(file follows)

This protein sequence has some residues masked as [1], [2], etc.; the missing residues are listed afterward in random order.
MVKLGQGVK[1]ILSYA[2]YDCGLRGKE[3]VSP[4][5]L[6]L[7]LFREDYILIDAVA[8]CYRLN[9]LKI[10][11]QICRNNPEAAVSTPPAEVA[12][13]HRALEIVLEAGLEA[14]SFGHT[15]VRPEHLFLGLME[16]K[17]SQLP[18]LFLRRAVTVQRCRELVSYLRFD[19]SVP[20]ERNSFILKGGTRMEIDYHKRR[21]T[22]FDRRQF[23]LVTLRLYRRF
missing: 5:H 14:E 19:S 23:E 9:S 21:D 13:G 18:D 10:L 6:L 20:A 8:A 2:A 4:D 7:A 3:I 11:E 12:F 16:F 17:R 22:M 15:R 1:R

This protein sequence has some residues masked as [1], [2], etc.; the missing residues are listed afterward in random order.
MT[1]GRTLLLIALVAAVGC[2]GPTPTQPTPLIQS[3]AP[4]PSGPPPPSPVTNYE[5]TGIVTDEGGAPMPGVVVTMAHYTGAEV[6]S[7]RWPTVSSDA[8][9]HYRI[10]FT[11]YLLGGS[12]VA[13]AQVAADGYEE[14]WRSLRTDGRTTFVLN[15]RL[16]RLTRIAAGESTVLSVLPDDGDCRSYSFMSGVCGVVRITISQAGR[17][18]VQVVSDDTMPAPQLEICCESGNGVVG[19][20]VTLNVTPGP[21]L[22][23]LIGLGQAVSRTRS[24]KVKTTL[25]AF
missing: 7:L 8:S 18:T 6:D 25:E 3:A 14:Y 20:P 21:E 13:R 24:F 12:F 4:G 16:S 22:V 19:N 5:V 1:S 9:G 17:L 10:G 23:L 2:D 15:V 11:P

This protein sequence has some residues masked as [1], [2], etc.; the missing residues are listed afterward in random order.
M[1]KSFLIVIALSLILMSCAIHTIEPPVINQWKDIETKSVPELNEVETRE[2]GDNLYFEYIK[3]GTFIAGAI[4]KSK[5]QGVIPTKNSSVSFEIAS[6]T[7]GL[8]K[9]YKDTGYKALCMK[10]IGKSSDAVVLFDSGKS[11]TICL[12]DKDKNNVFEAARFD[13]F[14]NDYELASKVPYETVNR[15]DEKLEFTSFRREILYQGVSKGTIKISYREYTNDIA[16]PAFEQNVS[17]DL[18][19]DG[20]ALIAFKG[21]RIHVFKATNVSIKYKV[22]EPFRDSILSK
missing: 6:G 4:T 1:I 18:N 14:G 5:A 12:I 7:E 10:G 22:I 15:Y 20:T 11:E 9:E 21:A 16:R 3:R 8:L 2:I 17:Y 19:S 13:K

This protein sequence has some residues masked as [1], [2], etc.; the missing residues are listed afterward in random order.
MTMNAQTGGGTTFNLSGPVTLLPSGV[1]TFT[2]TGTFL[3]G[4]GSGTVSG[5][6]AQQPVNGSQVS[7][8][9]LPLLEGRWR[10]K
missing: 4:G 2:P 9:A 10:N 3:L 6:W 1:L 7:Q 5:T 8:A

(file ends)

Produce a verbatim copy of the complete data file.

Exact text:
This protein sequence has some residues masked as [1], [2], etc.; the missing residues are listed afterward in random order.
MVKLGQGVK[1]ILSYA[2]YDCGLRGKE[3]VSP[4][5]L[6]L[7]LFREDYILIDAVA[8]CYRLN[9]LKI[10][11]QICRNNPEAAVSTPPAEVA[12][13]HRALEIVLEAGLEA[14]SFGHT[15]VRPEHLFLGLME[16]K[17]SQLP[18]LFLRRAVTVQRCRELVSYLRFD[19]SVP[20]ERNSFILKGGTRMEIDYHKRR[21]T[22]FDRRQF[23]LVTLRLYRRF
missing: 5:H 14:E 19:S 23:E 9:S 21:D 13:G 18:D 10:L 6:L 20:A 8:A 2:A 4:D 7:A 3:I 11:E 12:F 16:F 17:R 22:M 15:R 1:R

This protein sequence has some residues masked as [1], [2], etc.; the missing residues are listed afterward in random order.
MT[1]GRTLLLIALVAAVGC[2]GPTPTQPTPLIQS[3]AP[4]PSGPPPPSPVTNYE[5]TGIVTDEGGAPMPGVVVTMAHYTGAEV[6]S[7]RWPTVSSDA[8][9]HYRI[10]FT[11]YLLGGS[12]VA[13]AQVAADGYEE[14]WRSLRTDGRTTFVLN[15]RL[16]RLTRIAAGESTVLSVLPDDGDCRSYSFMSGVCGVVRITISQAGR[17][18]VQVVSDDTMPAPQLEICCESGNGVVG[19][20]VTLNVTPGP[21]L[22][23]LIGLGQAVSRTRS[24]KVKTTL[25]AF
missing: 7:L 8:S 18:T 6:D 25:E 3:A 14:Y 20:P 21:E 13:R 24:F 12:F 4:G 16:S 22:V 19:N 5:V 1:S 9:G 17:L 10:G 23:L 2:D 15:V 11:P

This protein sequence has some residues masked as [1], [2], etc.; the missing residues are listed afterward in random order.
M[1]KSFLIVIALSLILMSCAIHTIEPPVINQWKDIETKSVPELNEVETRE[2]GDNLYFEYIK[3]GTFIAGAI[4]KSK[5]QGVIPTKNSSVSFEIAS[6]T[7]GL[8]K[9]YKDTGYKALCMK[10]IGKSSDAVVLFDSGKS[11]TICL[12]DKDKNNVFEAARFD[13]F[14]NDYELASKVPYETVNR[15]DEKLEFTSFRREILYQGVSKGTIKISYREYTNDIA[16]PAFEQNVS[17]DL[18][19]DG[20]ALIAFKG[21]RIHVFKATNVSIKYKV[22]EPFRDSILSK
missing: 6:G 4:T 1:I 18:N 14:G 5:A 12:I 7:E 10:G 22:I 15:Y 20:T 11:E 9:E 21:A 16:R 3:R 8:L 2:I 17:Y 19:S 13:K

This protein sequence has some residues masked as [1], [2], etc.; the missing residues are listed afterward in random order.
MTMNAQTGGGTTFNLSGPVTLLPSGV[1]TFT[2]TGTFL[3]G[4]GSGTVSG[5][6]AQQPVNGSQVS[7][8][9]LPLLEGRWR[10]K
missing: 4:G 2:P 9:A 10:N 3:L 6:W 1:L 7:Q 5:T 8:A